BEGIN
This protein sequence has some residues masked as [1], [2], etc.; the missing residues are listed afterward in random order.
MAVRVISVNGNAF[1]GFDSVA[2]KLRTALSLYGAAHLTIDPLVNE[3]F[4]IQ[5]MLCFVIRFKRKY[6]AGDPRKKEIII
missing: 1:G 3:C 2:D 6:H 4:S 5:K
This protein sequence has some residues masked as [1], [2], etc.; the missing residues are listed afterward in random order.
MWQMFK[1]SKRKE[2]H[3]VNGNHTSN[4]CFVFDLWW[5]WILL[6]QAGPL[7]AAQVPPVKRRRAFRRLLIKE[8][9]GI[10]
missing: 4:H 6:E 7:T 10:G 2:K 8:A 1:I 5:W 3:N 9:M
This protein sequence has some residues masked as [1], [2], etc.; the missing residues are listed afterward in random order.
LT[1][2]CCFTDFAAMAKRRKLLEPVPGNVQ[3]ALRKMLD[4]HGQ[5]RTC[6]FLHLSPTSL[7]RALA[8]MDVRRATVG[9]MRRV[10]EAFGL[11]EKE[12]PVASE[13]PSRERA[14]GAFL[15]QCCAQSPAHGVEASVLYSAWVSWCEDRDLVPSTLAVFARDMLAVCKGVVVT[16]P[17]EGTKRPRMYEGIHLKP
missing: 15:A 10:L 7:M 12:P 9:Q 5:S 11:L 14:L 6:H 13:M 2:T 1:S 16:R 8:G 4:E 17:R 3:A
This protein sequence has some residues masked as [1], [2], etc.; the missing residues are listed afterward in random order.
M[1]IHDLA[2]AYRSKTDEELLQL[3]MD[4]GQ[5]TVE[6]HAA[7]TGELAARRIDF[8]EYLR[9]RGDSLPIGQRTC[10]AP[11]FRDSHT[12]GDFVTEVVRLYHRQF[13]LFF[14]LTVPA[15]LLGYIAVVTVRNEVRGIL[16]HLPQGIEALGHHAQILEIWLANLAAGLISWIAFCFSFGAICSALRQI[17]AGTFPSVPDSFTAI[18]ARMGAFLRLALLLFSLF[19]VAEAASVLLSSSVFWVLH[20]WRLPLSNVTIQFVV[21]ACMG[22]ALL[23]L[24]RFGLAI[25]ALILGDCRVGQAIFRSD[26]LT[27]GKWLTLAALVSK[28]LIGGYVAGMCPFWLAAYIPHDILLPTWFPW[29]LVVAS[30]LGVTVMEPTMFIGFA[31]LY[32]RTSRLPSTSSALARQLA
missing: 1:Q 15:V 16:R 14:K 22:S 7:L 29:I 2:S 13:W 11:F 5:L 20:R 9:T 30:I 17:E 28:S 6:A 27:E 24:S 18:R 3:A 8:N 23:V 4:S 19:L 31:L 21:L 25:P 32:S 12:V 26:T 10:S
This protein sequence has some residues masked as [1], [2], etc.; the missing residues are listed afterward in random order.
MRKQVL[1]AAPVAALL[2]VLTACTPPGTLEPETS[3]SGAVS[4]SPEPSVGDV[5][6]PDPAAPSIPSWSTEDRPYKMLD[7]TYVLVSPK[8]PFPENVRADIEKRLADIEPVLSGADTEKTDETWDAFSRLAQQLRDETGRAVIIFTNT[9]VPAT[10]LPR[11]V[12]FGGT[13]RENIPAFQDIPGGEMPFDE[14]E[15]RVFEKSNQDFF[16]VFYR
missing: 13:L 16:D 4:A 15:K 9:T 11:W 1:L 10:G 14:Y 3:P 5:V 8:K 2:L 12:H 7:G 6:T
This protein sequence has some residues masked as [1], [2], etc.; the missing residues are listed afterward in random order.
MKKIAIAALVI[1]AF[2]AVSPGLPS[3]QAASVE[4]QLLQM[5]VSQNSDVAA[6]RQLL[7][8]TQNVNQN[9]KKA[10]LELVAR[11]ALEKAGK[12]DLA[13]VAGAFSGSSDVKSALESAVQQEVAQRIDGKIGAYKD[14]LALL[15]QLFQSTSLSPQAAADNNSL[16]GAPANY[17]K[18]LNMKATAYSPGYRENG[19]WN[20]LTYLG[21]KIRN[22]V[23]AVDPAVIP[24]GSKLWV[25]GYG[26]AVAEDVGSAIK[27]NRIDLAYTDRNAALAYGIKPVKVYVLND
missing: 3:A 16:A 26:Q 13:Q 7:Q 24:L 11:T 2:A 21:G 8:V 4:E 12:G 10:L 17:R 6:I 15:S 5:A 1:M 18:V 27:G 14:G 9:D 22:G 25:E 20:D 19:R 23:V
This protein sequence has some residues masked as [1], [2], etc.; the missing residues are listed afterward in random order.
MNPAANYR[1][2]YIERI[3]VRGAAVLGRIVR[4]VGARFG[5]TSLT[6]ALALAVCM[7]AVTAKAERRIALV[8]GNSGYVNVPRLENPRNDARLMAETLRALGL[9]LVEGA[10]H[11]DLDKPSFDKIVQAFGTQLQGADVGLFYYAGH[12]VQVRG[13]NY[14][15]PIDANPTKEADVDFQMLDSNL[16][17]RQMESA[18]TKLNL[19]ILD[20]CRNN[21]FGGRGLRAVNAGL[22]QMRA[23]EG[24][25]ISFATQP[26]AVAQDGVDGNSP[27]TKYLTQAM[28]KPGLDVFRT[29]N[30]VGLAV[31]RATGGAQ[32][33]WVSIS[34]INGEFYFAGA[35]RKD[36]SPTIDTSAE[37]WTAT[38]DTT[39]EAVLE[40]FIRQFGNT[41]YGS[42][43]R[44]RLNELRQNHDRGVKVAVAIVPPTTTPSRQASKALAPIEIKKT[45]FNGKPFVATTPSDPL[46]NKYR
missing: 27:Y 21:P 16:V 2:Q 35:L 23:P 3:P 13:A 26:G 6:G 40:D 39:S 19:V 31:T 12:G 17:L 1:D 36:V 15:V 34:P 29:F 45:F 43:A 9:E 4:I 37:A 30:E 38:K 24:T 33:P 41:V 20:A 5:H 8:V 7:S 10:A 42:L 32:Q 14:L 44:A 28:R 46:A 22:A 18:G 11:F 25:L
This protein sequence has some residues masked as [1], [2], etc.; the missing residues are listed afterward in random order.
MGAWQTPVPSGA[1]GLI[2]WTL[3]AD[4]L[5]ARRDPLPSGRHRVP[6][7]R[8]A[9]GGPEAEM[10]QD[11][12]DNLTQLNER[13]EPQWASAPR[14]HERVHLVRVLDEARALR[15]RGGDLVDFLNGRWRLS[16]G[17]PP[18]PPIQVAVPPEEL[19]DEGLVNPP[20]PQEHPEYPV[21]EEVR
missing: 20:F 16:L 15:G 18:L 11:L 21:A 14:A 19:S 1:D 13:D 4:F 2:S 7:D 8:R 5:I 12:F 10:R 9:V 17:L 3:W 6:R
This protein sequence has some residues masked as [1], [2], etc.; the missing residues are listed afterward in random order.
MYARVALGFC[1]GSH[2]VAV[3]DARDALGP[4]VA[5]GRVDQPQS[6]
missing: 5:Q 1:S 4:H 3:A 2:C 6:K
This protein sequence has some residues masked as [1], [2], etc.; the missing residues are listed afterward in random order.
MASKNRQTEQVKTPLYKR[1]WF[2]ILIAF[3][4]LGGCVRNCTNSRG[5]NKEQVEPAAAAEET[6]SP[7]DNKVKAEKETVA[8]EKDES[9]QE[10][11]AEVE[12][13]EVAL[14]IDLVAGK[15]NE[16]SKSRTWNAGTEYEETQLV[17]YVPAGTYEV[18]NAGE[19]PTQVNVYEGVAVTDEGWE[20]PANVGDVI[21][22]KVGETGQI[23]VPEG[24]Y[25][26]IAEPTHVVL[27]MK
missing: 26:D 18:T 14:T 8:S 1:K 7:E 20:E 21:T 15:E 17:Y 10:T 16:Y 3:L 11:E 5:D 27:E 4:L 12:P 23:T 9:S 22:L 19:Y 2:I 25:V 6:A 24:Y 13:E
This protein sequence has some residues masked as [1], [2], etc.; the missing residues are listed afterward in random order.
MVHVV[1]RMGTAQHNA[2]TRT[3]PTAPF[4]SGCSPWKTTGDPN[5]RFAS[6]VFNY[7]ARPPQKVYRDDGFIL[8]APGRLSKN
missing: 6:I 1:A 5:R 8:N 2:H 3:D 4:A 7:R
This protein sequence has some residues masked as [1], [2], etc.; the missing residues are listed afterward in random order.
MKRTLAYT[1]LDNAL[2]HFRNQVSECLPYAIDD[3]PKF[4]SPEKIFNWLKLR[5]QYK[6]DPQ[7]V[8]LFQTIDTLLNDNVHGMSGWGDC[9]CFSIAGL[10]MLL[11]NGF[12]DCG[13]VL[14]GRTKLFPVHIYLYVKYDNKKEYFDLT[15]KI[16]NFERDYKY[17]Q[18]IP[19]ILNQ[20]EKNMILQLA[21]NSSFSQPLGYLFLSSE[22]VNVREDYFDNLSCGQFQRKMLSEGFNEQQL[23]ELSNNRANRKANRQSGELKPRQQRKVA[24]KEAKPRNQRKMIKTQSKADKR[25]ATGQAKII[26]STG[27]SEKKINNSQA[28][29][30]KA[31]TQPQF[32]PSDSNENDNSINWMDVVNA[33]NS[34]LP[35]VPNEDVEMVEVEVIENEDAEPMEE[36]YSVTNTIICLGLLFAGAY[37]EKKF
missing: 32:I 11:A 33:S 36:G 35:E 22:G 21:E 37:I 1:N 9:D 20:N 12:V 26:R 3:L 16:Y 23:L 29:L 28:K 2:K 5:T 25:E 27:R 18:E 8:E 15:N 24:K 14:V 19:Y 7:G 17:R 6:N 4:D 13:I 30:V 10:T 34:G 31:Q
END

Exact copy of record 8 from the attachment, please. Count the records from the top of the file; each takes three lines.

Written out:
This protein sequence has some residues masked as [1], [2], etc.; the missing residues are listed afterward in random order.
MGAWQTPVPSGA[1]GLI[2]WTL[3]AD[4]L[5]ARRDPLPSGRHRVP[6][7]R[8]A[9]GGPEAEM[10]QD[11][12]DNLTQLNER[13]EPQWASAPR[14]HERVHLVRVLDEARALR[15]RGGDLVDFLNGRWRLS[16]G[17]PP[18]PPIQVAVPPEEL[19]DEGLVNPP[20]PQEHPEYPV[21]EEVR
missing: 20:F 16:L 15:G 18:L 11:L 21:A 14:A 19:S 1:D 13:D 4:F 2:S 7:D 8:R 5:I 12:F 10:R 9:V 17:L 3:W 6:R